29When the crowds were increasing, he began to say, “This generation is an evil generation; it asks for a sign, but no sign will be given to it except the sign of Jonah. 30For just as Jonah became a sign to the people of Nineveh, so the Son of Man will be to this generation.
In reading the Lenten Reflections it helps to be religiously literate. The reference in Luke 11:29 - 30 to the story of Jonah makes no sense to the reader unless they know the story of Jonah who was swallowed by the whale and lived in darkness until Jonah was regurgitated and given new life.
What happened to Jonah can be thought of as a metaphor of the dark night of the soul when a person gives up the world of the ego and is left in darkness. The person has given up their social conditioning and no longer is a slave to the idols of the world. The person is a caterpillar who finds themselves in a cocoon and then emerges into the new life of the butterfly. Luke tells us that this is what happened to Jesus during his 40 day fast on the mountain side from which He emerged like Jonah from the belly of the whale to begin His ministry proclaiming the world of the Spirit as compared to the world of the ego.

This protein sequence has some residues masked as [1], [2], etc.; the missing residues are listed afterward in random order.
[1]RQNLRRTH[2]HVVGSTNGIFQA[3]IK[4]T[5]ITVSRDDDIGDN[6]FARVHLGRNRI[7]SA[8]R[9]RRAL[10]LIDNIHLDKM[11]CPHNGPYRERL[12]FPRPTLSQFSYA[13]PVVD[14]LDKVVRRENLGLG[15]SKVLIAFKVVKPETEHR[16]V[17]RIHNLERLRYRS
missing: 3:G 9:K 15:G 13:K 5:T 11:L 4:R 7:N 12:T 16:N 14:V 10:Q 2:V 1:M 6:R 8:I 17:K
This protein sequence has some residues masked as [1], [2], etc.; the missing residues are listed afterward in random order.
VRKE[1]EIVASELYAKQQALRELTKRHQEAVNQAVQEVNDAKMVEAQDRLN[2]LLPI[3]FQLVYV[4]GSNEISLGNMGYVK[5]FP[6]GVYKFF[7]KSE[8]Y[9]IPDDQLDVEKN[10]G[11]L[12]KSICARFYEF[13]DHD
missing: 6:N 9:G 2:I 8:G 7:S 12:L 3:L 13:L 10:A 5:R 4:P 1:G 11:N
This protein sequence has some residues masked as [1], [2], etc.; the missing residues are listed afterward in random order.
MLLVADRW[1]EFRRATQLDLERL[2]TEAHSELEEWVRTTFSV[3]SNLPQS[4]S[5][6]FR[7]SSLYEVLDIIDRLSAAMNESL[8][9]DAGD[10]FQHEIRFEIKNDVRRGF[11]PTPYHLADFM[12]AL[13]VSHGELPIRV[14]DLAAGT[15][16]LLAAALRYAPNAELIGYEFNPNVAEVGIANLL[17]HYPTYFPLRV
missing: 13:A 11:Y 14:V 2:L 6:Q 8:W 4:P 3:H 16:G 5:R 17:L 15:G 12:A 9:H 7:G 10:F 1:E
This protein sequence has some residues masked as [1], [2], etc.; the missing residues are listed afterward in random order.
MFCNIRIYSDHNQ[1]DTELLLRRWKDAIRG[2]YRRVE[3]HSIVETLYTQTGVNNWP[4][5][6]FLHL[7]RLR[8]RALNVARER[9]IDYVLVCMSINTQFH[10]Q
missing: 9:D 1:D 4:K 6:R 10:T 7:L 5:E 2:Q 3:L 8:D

Not everyone has a dark night of the soul experience, but depression and anxiety and even despair are very common in our present age. Many people become disillusioned, bitter, remorseful, angry, resentful, and full of grievance. What is on the other side of this depression if not death by suicide?
The time of Lent is the dark night of the soul. It is the time of giving up of the path of the ego for the path of the Spirit. We can’t say “hello” to the future until we say “goodbye” to the past. Luke is encouraging us to follow Jesus’ example and rethink the path we want to take in our lives. Should we continue on the path of the ego or take the road less traveled, the path of the Spirit?